“Can anybody play the drums? I mean someone good!”
It was at this moment Halpin’s companion started yelling at the stage crew that his friend could play. What he omitted to say, was that Halpin was slightly out of practice, as it was nearly a year since he had played. What happened next surprised both band and audience, and has become the stuff of legend, when concert promoter, Bill Graham approached Halpin and pulled him up onto the stage.
“Graham just looked at me and said, ‘Can you do it?’ And I said ‘Yes,“‘straight out. Townshend and Daltrey look around and they’re as surprised as I am, because Graham put me up there.”
A roadie then gave Halpin a shot of Moon’s brandy.
“Then I got really focused, and Townshend said to me, ‘I’m going to lead you. I’m going to cue you.’”
Townshend introduced him as “Scot”, and went straight into a couple of Blues standards, “Smoke Stack Lightning” and “Spoonful”. Halpin acquitted himself, kept good time and followed Townhend’s lead. Next up was The Who’s “Naked Eye”, which proved far more tricksy with its contrasting tempos. However, Halpin kept his cool and managed a steady beat throughout.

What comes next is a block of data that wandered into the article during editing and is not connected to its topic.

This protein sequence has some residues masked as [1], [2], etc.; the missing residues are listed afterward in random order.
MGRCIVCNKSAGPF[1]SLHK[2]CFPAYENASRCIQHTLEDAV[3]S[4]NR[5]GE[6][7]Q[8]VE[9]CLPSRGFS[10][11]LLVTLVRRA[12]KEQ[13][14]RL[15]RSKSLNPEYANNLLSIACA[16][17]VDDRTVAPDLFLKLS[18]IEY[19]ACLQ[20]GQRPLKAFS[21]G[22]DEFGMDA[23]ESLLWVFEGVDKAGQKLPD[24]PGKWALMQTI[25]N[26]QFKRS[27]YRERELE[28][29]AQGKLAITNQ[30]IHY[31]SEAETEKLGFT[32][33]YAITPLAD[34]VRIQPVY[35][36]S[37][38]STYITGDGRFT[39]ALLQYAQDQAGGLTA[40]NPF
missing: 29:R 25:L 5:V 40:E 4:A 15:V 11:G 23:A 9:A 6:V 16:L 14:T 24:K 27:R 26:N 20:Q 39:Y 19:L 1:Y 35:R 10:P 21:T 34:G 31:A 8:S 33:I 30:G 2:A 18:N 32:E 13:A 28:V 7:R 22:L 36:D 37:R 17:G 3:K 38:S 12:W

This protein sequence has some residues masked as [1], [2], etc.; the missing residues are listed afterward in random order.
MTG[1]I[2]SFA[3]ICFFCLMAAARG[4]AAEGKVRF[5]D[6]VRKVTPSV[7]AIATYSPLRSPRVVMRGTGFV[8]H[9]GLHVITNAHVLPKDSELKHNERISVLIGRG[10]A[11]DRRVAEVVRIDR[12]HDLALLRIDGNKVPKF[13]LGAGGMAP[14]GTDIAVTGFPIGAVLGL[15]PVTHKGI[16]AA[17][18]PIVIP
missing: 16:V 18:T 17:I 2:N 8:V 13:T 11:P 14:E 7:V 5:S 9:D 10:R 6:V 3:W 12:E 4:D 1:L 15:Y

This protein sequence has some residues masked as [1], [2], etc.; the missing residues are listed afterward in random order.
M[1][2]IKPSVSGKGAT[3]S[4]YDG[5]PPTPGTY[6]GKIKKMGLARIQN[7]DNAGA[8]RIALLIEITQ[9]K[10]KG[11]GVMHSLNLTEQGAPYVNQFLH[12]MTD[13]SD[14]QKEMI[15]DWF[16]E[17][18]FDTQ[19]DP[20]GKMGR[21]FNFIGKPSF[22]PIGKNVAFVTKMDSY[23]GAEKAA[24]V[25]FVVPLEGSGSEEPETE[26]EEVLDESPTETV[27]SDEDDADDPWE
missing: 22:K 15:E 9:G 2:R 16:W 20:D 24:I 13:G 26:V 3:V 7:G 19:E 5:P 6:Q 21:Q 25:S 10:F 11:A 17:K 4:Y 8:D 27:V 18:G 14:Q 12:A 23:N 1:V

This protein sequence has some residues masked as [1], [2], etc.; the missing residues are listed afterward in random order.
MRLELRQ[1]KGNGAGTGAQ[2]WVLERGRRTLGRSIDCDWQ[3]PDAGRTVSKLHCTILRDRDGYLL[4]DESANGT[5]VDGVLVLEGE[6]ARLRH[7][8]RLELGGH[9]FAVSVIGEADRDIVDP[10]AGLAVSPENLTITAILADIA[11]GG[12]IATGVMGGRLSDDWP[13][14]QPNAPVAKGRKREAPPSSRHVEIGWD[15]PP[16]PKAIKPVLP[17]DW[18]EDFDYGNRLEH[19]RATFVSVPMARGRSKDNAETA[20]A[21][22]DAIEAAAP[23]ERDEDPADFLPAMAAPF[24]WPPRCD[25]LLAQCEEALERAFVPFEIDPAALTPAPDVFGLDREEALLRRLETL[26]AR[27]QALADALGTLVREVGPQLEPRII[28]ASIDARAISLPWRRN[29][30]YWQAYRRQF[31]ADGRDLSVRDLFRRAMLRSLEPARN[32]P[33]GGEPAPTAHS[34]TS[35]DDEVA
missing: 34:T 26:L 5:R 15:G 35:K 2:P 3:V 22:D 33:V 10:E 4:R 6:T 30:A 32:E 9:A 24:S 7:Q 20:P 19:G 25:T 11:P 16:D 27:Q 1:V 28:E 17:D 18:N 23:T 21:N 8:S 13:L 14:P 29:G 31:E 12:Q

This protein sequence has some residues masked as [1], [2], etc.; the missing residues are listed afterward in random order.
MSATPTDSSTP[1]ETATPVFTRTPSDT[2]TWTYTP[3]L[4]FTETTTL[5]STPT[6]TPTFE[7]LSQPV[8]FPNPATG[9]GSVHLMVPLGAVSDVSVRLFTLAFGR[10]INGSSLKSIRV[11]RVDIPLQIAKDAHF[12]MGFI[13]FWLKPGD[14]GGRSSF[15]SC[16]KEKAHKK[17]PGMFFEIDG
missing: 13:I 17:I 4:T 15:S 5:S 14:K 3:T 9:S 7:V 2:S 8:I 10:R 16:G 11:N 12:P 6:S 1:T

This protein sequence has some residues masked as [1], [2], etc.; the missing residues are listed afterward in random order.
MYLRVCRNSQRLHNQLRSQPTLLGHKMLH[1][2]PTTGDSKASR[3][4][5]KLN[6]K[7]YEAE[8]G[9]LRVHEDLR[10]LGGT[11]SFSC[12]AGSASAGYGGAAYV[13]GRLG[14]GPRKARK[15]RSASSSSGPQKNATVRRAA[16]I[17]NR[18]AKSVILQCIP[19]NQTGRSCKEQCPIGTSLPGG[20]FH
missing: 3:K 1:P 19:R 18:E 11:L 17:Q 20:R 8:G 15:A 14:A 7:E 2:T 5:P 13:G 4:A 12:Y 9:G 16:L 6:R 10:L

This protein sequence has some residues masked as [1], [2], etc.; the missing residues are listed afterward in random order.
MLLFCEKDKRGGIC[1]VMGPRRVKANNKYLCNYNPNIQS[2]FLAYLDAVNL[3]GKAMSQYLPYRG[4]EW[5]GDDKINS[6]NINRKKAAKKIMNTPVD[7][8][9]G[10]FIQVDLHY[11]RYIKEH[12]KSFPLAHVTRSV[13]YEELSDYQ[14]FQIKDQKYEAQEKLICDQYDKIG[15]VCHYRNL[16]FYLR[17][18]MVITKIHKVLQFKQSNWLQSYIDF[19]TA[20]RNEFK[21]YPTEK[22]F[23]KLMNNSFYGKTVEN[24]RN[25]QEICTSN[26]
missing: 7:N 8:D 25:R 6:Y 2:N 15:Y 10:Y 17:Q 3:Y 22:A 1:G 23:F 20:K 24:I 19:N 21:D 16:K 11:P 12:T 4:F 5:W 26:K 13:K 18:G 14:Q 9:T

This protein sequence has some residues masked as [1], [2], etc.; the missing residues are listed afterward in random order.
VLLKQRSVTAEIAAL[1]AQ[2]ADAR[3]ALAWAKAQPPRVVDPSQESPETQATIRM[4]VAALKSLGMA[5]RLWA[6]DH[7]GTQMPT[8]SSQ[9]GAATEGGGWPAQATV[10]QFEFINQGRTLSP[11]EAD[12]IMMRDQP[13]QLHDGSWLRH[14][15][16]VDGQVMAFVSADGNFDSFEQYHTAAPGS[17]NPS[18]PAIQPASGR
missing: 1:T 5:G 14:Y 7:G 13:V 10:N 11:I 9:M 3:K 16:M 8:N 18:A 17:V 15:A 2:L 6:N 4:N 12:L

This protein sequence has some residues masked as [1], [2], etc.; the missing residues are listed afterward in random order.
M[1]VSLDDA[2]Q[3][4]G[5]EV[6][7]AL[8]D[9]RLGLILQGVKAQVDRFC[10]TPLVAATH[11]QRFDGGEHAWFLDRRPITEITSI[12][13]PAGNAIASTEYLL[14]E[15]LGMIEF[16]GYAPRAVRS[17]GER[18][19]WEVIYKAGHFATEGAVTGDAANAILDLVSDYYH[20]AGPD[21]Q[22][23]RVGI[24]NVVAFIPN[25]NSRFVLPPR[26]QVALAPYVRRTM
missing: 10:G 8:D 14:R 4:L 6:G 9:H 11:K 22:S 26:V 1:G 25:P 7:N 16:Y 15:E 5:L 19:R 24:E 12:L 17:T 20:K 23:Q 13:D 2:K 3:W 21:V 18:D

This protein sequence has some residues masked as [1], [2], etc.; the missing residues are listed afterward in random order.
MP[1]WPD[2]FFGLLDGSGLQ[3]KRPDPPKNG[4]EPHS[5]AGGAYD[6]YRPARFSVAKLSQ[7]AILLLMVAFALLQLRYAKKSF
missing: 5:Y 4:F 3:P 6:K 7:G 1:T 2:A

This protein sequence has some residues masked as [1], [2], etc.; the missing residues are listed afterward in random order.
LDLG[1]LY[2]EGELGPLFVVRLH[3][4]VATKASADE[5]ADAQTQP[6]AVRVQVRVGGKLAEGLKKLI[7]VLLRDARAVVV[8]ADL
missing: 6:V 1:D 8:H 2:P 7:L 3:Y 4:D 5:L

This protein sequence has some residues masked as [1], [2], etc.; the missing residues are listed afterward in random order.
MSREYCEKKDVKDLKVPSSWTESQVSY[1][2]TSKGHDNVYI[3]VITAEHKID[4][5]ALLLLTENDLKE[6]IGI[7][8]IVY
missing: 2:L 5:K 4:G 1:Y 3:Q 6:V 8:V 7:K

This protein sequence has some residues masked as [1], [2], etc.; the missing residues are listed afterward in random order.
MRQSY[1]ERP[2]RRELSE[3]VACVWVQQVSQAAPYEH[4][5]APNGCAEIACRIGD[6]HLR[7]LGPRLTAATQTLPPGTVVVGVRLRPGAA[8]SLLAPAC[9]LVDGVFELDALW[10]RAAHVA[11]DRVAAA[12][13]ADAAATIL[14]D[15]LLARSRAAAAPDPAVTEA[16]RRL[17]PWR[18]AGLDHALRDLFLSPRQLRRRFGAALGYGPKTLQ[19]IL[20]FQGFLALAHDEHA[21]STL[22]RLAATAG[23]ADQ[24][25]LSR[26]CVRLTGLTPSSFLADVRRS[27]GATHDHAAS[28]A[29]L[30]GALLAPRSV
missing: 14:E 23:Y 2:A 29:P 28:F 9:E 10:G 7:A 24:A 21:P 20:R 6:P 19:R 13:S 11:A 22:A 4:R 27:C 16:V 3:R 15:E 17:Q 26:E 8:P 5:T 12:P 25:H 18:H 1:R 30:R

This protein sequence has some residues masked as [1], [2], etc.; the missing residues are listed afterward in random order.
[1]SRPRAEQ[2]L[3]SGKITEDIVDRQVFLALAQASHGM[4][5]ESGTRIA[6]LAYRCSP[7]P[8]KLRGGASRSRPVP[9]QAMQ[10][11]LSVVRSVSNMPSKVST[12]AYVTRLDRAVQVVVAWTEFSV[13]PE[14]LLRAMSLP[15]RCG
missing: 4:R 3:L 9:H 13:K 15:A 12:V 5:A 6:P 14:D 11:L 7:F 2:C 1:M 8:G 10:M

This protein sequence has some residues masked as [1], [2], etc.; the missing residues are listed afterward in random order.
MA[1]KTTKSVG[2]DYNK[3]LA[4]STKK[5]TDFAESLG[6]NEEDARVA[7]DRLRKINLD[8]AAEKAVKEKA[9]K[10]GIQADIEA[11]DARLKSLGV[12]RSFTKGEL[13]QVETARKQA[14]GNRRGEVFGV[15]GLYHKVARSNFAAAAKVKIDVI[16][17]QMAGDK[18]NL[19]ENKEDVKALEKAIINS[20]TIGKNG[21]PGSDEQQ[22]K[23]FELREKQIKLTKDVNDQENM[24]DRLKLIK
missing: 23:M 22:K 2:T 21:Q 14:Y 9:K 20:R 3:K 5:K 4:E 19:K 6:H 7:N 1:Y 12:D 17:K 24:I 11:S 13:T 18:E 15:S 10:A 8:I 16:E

It was the band’s last number and Halpin deservedly then took his bow alongside Townshend, Daltrey and Entwistle. Backstage the band thanked:
...the skinny kid from the audience for stepping to the plate but didn’t hang around long after the show.
“They were very angry with Keith and sort of fighting among themselves,” Halpin said. “It was the opening date on their ‘Quadrophenia’ tour, and they were saying, ‘Why couldn’t he wait until after the show (if he wanted to get high)?”
Daltry, who’d begun drinking Jack Daniels from the bottle at that point, told the substitute they’d pay him $1,000 for his efforts, and a roadie gave him a tour jacket on the spot. “Then everyone split,” Halpin said. “My friend and I both had long drives ahead of us, so we loaded up on all the free food that was put out for the band, and we both headed for home.”
In the meantime, someone stole the tour jacket that Halpin had just received as a gift.
Halpin received favorable mention in the next day’s Chronicle review. He received a nice letter from the band but no money - not that it mattered.
However, the event was commemorated by Rolling Stone magazine, when they honored Halpin with “Pick-Up Player of the Year 1973.” Interviewed at the time, Halpin praised The Who’s stamina, saying:
“I only played three numbers and I was dead.”
Halpin went onto graduate from San Francisco University, and became composer-in-residence at the Headlands Centre for the Arts, in Sausalito, California. He also played with a number of bands including The Sponges, Funhouse, Folklore, Snake Doctor and Plank Road and also managed a punk rock nightclub before moving to Bloomington, Indiana, in 1995 to become a visual artist.
Halpin died in February 2008, less than a week after his birthday, he was 54.
More of Scot Halpin and The Who, plus bonus clip, after the jump…
With thanks to Heather Harris for suggesting this story!